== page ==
French Film: Lost Illusions





Fake news is the order of the day in this exuberant satire by French director Xavier Giannoli, set in the lavish world of high society Paris in the 1820s.

Based on the classic novel by Honore de Balzac, Lost Illusions follows the path of the idealistic provincial lad Lucienne de Rubempre (Benjamin Voisin) as he sets out to make his name in the city.

Lucienne is a poet with illusions of grandeur. His fulsome verses have already won him the heart of the aristocratic beauty Louise de Bargeton (Cecile de France) and he is convinced that in Paris he will quickly find a publisher.



He is soon disillusiioned. Not only does the lovely Louise dump him as soon as she realises that an affair with a handsome country bumpkin would guarantee social ruin; but the powerful Parisian publisher Dauriat (Gerard Depardieu in a fine cameo role) laughs at the idea of printing a book of his poems.

Within days he is alone and penniless, lost on the streets of the bustling city.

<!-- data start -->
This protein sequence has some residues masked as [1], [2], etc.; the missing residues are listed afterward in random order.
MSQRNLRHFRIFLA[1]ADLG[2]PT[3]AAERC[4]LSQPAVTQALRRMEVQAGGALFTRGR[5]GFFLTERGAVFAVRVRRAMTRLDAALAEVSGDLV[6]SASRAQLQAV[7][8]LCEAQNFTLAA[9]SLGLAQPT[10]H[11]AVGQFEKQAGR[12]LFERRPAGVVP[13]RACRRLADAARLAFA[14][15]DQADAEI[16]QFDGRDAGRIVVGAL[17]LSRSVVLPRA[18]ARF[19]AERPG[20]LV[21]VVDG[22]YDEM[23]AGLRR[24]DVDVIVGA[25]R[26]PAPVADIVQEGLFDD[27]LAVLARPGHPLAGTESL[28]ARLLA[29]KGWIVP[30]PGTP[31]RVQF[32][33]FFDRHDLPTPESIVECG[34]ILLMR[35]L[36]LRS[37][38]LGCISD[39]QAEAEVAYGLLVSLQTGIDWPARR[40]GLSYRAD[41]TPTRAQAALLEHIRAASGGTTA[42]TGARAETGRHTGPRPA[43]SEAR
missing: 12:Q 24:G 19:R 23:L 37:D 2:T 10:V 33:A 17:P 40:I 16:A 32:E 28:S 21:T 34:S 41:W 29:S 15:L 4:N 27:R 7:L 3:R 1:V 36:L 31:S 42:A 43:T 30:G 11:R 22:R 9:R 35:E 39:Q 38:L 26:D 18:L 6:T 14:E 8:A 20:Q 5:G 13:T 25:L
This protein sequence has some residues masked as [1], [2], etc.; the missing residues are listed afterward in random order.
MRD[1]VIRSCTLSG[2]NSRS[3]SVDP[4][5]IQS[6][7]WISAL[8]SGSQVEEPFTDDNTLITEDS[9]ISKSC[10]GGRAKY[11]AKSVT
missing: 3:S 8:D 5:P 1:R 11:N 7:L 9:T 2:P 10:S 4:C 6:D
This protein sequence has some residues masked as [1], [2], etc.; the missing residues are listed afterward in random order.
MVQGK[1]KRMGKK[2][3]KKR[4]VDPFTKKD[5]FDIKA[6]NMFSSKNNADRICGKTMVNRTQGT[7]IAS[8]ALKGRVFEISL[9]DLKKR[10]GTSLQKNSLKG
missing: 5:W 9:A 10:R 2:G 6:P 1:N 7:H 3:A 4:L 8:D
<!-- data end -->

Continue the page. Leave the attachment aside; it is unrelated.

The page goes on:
He finds a job waiting on tables in a restaurant, and it is there that he meets the cheerfully cynical journalist Etienne Lousteau ( Vincent Lacoste), who offers him work.

“I admire the work of journalists,” says Lucien. “You enlighten people about art, the world…”

“My job is to make the shareholders rich,” laughs Etienne.



Later, to the cheers of his fellows, Etienne announces the newspaper’s new policy: “We will not publish any article for less than 500 francs.”

In the corrupt world of the day, everything is for sale. If a painter, an author or an actor wants a favourable review, he has only to pay. If someone wants to destroy a performance, catcalls and boos are available for the right price.

Lucien, who is a gifted writer, soon adopts a witty, satirical style which brings him fame and fortune but leaves no room for idealism or ethics.

He falls in love with a talented young actress Coralie (Salome Dewaels) and embraces a life of rich living, gambling and excess.



Director Giannoli and cinematographer Christophe Beaucarne do a wonderful job of portraying the giddy, careless world of Paris in the 1820s. The acting is excellent, and there is remarkable attention to detail.

All the time we know that disaster is around the corner, thanks to an accompanying voiceover which tells us we are witnessing a tragedy.

The film altogether is highly enjoyable, even if it leaves us with an overwhelming feeling of cynicism.

Lost Illusions is now showing at Luna Leederville, Luna On Essex and the Windsor Cinema.



Watch the trailer…